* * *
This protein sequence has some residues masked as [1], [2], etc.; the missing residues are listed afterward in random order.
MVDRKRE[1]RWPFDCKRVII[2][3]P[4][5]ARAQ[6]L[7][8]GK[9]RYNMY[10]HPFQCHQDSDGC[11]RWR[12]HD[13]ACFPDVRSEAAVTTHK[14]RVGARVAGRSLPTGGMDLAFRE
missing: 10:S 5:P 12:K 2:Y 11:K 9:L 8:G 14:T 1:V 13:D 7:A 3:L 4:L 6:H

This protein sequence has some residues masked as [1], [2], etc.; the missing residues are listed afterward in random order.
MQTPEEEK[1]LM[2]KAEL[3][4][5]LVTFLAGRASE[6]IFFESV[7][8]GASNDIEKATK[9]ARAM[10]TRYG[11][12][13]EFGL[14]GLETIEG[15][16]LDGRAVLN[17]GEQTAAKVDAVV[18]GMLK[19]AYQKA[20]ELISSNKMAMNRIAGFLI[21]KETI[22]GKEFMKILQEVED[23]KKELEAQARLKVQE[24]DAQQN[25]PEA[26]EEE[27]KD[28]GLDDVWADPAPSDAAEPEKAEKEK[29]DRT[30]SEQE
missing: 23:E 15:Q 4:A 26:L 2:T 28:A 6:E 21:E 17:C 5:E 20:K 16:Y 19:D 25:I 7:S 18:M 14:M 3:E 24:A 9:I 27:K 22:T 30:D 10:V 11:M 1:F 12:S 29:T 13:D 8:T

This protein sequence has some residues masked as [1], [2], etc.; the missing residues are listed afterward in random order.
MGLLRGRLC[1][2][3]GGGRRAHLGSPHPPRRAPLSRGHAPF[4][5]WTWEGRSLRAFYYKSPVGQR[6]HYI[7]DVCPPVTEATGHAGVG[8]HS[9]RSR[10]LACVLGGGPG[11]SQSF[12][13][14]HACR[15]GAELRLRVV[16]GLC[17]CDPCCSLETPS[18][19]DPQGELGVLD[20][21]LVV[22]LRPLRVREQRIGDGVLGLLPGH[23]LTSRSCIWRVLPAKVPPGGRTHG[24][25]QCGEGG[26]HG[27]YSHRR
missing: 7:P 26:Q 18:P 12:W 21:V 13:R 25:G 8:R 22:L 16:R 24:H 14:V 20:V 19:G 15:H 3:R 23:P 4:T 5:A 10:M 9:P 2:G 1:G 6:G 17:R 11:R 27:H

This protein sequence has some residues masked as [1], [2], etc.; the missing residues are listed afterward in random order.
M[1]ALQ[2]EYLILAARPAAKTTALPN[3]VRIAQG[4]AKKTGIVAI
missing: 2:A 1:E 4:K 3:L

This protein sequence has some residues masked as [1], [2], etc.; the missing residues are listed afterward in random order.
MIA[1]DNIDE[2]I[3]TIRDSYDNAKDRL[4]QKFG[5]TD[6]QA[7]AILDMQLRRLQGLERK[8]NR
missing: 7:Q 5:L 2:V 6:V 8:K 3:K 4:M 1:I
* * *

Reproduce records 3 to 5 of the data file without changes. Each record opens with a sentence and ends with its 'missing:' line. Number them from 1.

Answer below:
This protein sequence has some residues masked as [1], [2], etc.; the missing residues are listed afterward in random order.
MGLLRGRLC[1][2][3]GGGRRAHLGSPHPPRRAPLSRGHAPF[4][5]WTWEGRSLRAFYYKSPVGQR[6]HYI[7]DVCPPVTEATGHAGVG[8]HS[9]RSR[10]LACVLGGGPG[11]SQSF[12][13][14]HACR[15]GAELRLRVV[16]GLC[17]CDPCCSLETPS[18][19]DPQGELGVLD[20][21]LVV[22]LRPLRVREQRIGDGVLGLLPGH[23]LTSRSCIWRVLPAKVPPGGRTHG[24][25]QCGEGG[26]HG[27]YSHRR
missing: 7:P 26:Q 18:P 12:W 21:V 13:R 25:G 8:R 22:L 16:R 24:H 14:V 20:V 19:G 15:H 3:R 23:P 4:T 5:A 10:M 9:P 2:G 1:G 6:G 17:R 11:R 27:H

This protein sequence has some residues masked as [1], [2], etc.; the missing residues are listed afterward in random order.
M[1]ALQ[2]EYLILAARPAAKTTALPN[3]VRIAQG[4]AKKTGIVAI
missing: 2:A 1:E 4:K 3:L

This protein sequence has some residues masked as [1], [2], etc.; the missing residues are listed afterward in random order.
MIA[1]DNIDE[2]I[3]TIRDSYDNAKDRL[4]QKFG[5]TD[6]QA[7]AILDMQLRRLQGLERK[8]NR
missing: 7:Q 5:L 2:V 6:V 8:K 3:K 4:M 1:I